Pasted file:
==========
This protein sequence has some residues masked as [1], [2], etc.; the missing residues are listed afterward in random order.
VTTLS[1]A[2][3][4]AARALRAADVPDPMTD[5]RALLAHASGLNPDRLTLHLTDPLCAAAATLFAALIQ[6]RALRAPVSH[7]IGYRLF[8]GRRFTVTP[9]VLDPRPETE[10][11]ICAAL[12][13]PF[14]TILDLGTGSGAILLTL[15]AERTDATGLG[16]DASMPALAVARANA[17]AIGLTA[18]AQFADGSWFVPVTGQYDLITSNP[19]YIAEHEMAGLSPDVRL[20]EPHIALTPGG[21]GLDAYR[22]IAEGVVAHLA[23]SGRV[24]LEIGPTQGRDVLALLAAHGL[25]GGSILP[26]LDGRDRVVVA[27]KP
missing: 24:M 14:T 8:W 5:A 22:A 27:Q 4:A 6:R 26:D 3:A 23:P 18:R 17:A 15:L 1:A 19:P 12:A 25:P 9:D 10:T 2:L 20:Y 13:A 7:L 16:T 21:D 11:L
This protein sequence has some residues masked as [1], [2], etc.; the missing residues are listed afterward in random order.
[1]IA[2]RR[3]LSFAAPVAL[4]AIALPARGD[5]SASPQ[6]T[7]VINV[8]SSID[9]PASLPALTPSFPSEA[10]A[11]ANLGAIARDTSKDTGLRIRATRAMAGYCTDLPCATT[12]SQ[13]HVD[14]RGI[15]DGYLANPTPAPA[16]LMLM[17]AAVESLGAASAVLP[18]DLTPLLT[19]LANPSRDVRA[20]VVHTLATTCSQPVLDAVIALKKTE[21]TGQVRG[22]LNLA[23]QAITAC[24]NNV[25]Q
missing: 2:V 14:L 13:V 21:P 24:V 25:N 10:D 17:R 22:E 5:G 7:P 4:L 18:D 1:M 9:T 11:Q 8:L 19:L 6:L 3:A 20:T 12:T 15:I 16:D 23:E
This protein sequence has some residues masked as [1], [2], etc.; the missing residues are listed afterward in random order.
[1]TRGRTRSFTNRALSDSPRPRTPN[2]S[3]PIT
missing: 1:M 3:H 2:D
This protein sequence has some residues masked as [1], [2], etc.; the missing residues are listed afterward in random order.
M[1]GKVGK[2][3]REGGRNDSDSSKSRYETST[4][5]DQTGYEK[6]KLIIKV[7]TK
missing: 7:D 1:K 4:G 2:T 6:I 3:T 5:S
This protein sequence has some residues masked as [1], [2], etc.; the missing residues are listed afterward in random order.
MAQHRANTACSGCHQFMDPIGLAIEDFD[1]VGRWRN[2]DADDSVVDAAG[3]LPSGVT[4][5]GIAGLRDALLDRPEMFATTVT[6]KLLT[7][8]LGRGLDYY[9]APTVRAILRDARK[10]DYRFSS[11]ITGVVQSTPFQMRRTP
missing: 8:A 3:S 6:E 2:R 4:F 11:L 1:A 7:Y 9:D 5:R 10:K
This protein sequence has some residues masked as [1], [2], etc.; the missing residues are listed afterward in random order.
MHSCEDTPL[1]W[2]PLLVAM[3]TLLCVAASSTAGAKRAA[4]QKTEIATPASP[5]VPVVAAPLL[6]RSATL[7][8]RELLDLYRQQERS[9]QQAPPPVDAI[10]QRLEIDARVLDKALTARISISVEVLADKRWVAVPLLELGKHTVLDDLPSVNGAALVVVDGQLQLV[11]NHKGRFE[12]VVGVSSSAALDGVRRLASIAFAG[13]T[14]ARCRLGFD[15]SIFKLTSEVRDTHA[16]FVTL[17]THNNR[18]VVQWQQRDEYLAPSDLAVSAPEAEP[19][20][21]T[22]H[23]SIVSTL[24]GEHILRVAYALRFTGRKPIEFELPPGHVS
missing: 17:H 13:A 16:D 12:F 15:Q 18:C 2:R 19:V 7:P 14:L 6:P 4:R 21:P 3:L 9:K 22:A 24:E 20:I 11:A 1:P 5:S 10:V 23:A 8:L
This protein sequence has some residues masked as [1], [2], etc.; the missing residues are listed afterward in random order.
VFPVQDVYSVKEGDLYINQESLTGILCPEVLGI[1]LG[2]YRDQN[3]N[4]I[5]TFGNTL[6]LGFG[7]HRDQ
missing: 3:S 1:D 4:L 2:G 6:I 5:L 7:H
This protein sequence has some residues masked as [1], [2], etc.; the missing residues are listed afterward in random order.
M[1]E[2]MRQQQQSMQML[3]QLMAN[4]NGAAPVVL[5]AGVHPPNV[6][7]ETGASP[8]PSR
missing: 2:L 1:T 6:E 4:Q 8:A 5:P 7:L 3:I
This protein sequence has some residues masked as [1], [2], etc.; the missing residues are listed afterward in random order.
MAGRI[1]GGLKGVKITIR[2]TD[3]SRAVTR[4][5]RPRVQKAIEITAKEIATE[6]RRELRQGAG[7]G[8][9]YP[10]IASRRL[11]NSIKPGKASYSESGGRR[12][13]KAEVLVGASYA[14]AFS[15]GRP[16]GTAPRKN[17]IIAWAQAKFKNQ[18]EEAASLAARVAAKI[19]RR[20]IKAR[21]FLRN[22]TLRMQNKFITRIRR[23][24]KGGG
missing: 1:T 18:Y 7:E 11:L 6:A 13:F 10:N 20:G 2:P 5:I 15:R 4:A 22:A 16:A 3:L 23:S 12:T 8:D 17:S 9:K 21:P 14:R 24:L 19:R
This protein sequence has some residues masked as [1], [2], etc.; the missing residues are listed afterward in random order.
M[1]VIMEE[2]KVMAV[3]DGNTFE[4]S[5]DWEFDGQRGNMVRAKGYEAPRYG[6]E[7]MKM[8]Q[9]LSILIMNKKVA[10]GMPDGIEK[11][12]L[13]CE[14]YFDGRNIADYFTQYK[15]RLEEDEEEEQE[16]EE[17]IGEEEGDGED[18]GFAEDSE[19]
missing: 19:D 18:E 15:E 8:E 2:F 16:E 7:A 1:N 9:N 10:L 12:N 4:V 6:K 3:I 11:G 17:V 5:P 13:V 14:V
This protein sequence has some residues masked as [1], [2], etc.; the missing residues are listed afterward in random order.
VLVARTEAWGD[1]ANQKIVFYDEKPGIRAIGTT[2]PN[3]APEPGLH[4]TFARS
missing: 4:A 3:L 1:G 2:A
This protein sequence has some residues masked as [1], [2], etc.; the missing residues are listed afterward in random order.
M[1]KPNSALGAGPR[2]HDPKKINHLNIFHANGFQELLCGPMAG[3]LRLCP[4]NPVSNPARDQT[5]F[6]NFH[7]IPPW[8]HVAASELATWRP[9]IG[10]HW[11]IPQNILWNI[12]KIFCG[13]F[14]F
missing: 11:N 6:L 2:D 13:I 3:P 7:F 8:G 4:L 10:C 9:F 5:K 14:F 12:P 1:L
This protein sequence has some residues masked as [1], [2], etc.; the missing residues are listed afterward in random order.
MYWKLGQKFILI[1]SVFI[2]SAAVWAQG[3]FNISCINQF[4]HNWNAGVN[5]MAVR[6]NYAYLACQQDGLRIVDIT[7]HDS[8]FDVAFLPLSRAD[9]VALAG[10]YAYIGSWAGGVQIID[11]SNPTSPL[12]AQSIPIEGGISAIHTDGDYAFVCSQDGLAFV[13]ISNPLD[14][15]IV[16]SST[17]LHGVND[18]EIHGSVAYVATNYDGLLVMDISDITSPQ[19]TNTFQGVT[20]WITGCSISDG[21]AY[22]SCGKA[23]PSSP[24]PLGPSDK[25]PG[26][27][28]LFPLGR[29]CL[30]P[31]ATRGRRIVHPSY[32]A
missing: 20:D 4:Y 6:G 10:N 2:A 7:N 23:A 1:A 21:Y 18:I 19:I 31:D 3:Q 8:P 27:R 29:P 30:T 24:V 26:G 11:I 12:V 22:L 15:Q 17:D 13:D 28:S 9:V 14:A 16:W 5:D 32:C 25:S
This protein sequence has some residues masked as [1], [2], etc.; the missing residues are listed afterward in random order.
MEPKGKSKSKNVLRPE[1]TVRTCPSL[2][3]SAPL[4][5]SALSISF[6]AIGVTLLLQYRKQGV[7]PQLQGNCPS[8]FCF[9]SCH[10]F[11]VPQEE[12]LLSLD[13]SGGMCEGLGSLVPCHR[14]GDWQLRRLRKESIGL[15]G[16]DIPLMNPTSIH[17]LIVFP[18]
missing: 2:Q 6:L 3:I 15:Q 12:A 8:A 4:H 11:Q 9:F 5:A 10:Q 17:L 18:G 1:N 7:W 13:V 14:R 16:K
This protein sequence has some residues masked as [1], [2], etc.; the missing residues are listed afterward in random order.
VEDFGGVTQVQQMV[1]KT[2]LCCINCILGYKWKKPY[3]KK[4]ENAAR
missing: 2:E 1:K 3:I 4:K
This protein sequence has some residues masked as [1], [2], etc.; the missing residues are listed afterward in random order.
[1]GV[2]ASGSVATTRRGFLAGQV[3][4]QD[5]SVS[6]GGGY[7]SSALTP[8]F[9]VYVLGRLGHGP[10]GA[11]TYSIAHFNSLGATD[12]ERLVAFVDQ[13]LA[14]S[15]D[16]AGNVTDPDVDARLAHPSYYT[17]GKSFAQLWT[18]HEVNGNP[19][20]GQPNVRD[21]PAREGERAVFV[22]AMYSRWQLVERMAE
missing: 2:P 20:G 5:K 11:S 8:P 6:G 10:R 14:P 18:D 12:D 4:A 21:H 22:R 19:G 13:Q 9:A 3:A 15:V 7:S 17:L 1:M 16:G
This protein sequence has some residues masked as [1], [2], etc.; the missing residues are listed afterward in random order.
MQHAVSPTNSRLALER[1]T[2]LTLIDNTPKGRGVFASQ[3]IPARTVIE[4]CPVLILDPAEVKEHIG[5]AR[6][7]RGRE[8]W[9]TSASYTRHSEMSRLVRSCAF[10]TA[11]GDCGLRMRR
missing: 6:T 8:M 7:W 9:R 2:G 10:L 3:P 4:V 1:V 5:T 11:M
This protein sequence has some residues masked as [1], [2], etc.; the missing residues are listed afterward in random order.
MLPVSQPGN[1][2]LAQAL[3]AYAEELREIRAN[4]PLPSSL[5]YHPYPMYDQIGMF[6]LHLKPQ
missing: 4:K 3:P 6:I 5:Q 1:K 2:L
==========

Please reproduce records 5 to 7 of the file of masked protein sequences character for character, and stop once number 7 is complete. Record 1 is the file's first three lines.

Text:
This protein sequence has some residues masked as [1], [2], etc.; the missing residues are listed afterward in random order.
MAQHRANTACSGCHQFMDPIGLAIEDFD[1]VGRWRN[2]DADDSVVDAAG[3]LPSGVT[4][5]GIAGLRDALLDRPEMFATTVT[6]KLLT[7][8]LGRGLDYY[9]APTVRAILRDARK[10]DYRFSS[11]ITGVVQSTPFQMRRTP
missing: 8:A 3:S 6:E 2:R 4:F 11:L 1:A 7:Y 9:D 5:R 10:K
This protein sequence has some residues masked as [1], [2], etc.; the missing residues are listed afterward in random order.
MHSCEDTPL[1]W[2]PLLVAM[3]TLLCVAASSTAGAKRAA[4]QKTEIATPASP[5]VPVVAAPLL[6]RSATL[7][8]RELLDLYRQQERS[9]QQAPPPVDAI[10]QRLEIDARVLDKALTARISISVEVLADKRWVAVPLLELGKHTVLDDLPSVNGAALVVVDGQLQLV[11]NHKGRFE[12]VVGVSSSAALDGVRRLASIAFAG[13]T[14]ARCRLGFD[15]SIFKLTSEVRDTHA[16]FVTL[17]THNNR[18]VVQWQQRDEYLAPSDLAVSAPEAEP[19][20][21]T[22]H[23]SIVSTL[24]GEHILRVAYALRFTGRKPIEFELPPGHVS
missing: 17:H 13:A 16:D 12:F 15:Q 18:C 2:R 19:V 7:P 14:L 6:P 4:R 21:P 3:L 9:K 22:A 24:E 20:I 11:A 1:P 5:S 10:V 23:A 8:L
This protein sequence has some residues masked as [1], [2], etc.; the missing residues are listed afterward in random order.
VFPVQDVYSVKEGDLYINQESLTGILCPEVLGI[1]LG[2]YRDQN[3]N[4]I[5]TFGNTL[6]LGFG[7]HRDQ
missing: 3:S 1:D 4:L 2:G 6:I 5:L 7:H